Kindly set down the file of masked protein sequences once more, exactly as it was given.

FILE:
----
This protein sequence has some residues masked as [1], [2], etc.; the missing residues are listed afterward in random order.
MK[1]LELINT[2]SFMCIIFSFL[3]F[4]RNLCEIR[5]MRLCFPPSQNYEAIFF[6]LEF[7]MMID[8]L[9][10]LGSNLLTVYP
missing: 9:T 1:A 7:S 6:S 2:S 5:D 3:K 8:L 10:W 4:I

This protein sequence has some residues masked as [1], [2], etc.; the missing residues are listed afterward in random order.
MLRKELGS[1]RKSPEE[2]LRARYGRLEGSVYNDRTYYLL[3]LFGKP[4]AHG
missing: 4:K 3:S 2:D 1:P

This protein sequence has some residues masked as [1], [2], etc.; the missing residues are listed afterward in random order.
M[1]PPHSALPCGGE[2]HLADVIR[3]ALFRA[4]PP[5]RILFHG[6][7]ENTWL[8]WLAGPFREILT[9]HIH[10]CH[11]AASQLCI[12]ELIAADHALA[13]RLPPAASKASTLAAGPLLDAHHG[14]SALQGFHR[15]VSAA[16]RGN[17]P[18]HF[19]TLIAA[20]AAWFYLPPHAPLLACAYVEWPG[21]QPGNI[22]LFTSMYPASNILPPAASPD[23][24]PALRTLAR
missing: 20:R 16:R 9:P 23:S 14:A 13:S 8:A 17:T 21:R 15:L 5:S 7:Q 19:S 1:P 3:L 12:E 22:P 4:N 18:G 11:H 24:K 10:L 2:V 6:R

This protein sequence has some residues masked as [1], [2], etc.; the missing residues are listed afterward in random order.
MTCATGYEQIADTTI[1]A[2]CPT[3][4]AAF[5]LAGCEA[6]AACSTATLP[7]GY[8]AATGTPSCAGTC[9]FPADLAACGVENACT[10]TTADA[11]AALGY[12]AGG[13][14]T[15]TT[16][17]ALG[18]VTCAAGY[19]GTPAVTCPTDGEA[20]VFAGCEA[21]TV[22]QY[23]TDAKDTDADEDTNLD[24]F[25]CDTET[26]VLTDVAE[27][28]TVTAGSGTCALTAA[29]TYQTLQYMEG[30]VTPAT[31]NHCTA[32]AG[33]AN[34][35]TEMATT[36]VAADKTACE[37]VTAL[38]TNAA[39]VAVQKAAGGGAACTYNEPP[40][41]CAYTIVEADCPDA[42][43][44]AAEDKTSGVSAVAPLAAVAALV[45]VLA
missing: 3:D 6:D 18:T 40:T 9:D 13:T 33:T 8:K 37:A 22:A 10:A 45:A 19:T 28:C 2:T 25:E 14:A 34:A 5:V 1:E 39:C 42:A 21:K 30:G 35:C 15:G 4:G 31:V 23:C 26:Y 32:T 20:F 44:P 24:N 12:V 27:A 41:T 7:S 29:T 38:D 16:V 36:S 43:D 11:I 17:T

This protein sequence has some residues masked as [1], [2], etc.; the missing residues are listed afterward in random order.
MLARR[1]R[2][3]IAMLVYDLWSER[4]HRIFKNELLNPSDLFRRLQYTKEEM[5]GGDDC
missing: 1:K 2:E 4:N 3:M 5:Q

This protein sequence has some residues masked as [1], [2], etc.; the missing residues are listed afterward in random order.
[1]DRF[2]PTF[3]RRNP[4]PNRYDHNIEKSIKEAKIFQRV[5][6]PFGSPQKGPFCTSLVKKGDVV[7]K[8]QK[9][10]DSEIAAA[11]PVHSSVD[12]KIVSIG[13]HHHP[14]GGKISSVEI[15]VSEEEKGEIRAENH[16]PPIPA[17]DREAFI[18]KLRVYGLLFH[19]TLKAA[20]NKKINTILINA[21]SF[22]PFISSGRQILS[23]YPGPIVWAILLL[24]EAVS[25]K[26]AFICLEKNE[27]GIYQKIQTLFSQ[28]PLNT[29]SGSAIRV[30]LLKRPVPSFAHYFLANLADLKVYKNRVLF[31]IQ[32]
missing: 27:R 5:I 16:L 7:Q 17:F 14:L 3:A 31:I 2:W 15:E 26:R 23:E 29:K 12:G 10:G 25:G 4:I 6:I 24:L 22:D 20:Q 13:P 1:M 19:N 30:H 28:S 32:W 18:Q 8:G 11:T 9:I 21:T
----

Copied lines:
This protein sequence has some residues masked as [1], [2], etc.; the missing residues are listed afterward in random order.
MK[1]LELINT[2]SFMCIIFSFL[3]F[4]RNLCEIR[5]MRLCFPPSQNYEAIFF[6]LEF[7]MMID[8]L[9][10]LGSNLLTVYP
missing: 9:T 1:A 7:S 6:S 2:S 5:D 3:K 8:L 10:W 4:I

This protein sequence has some residues masked as [1], [2], etc.; the missing residues are listed afterward in random order.
MLRKELGS[1]RKSPEE[2]LRARYGRLEGSVYNDRTYYLL[3]LFGKP[4]AHG
missing: 4:K 3:S 2:D 1:P

This protein sequence has some residues masked as [1], [2], etc.; the missing residues are listed afterward in random order.
M[1]PPHSALPCGGE[2]HLADVIR[3]ALFRA[4]PP[5]RILFHG[6][7]ENTWL[8]WLAGPFREILT[9]HIH[10]CH[11]AASQLCI[12]ELIAADHALA[13]RLPPAASKASTLAAGPLLDAHHG[14]SALQGFHR[15]VSAA[16]RGN[17]P[18]HF[19]TLIAA[20]AAWFYLPPHAPLLACAYVEWPG[21]QPGNI[22]LFTSMYPASNILPPAASPD[23][24]PALRTLAR
missing: 20:R 16:R 9:P 23:S 14:A 13:S 8:A 17:T 21:R 15:L 5:S 7:Q 19:S 1:P 3:L 12:E 22:P 4:N 18:G 11:H 24:K 10:L 2:V 6:R

This protein sequence has some residues masked as [1], [2], etc.; the missing residues are listed afterward in random order.
MTCATGYEQIADTTI[1]A[2]CPT[3][4]AAF[5]LAGCEA[6]AACSTATLP[7]GY[8]AATGTPSCAGTC[9]FPADLAACGVENACT[10]TTADA[11]AALGY[12]AGG[13][14]T[15]TT[16][17]ALG[18]VTCAAGY[19]GTPAVTCPTDGEA[20]VFAGCEA[21]TV[22]QY[23]TDAKDTDADEDTNLD[24]F[25]CDTET[26]VLTDVAE[27][28]TVTAGSGTCALTAA[29]TYQTLQYMEG[30]VTPAT[31]NHCTA[32]AG[33]AN[34][35]TEMATT[36]VAADKTACE[37]VTAL[38]TNAA[39]VAVQKAAGGGAACTYNEPP[40][41]CAYTIVEADCPDA[42][43][44]AAEDKTSGVSAVAPLAAVAALV[45]VLA
missing: 3:D 6:D 18:T 40:T 9:D 13:T 33:T 8:K 37:A 22:A 10:A 45:A 19:T 28:C 2:T 25:E 14:A 34:A 5:V 1:E 39:C 42:A 21:K 30:G 35:C 15:G 4:G 31:V 23:C 26:Y 32:T 20:F 44:P 24:N 12:V 27:A 41:T 7:S 29:T 38:D 16:V 36:S 43:D 11:I 17:T

This protein sequence has some residues masked as [1], [2], etc.; the missing residues are listed afterward in random order.
MLARR[1]R[2][3]IAMLVYDLWSER[4]HRIFKNELLNPSDLFRRLQYTKEEM[5]GGDDC
missing: 1:K 2:E 4:N 3:M 5:Q

This protein sequence has some residues masked as [1], [2], etc.; the missing residues are listed afterward in random order.
[1]DRF[2]PTF[3]RRNP[4]PNRYDHNIEKSIKEAKIFQRV[5][6]PFGSPQKGPFCTSLVKKGDVV[7]K[8]QK[9][10]DSEIAAA[11]PVHSSVD[12]KIVSIG[13]HHHP[14]GGKISSVEI[15]VSEEEKGEIRAENH[16]PPIPA[17]DREAFI[18]KLRVYGLLFH[19]TLKAA[20]NKKINTILINA[21]SF[22]PFISSGRQILS[23]YPGPIVWAILLL[24]EAVS[25]K[26]AFICLEKNE[27]GIYQKIQTLFSQ[28]PLNT[29]SGSAIRV[30]LLKRPVPSFAHYFLANLADLKVYKNRVLF[31]IQ[32]
missing: 27:R 5:I 16:L 7:Q 17:F 14:L 3:A 31:I 2:W 15:E 26:R 23:E 29:K 12:G 10:G 25:G 4:I 6:I 24:L 22:D 20:Q 13:P 1:M 19:N 30:H 28:S 32:W 18:Q 8:G 11:T 9:I 21:T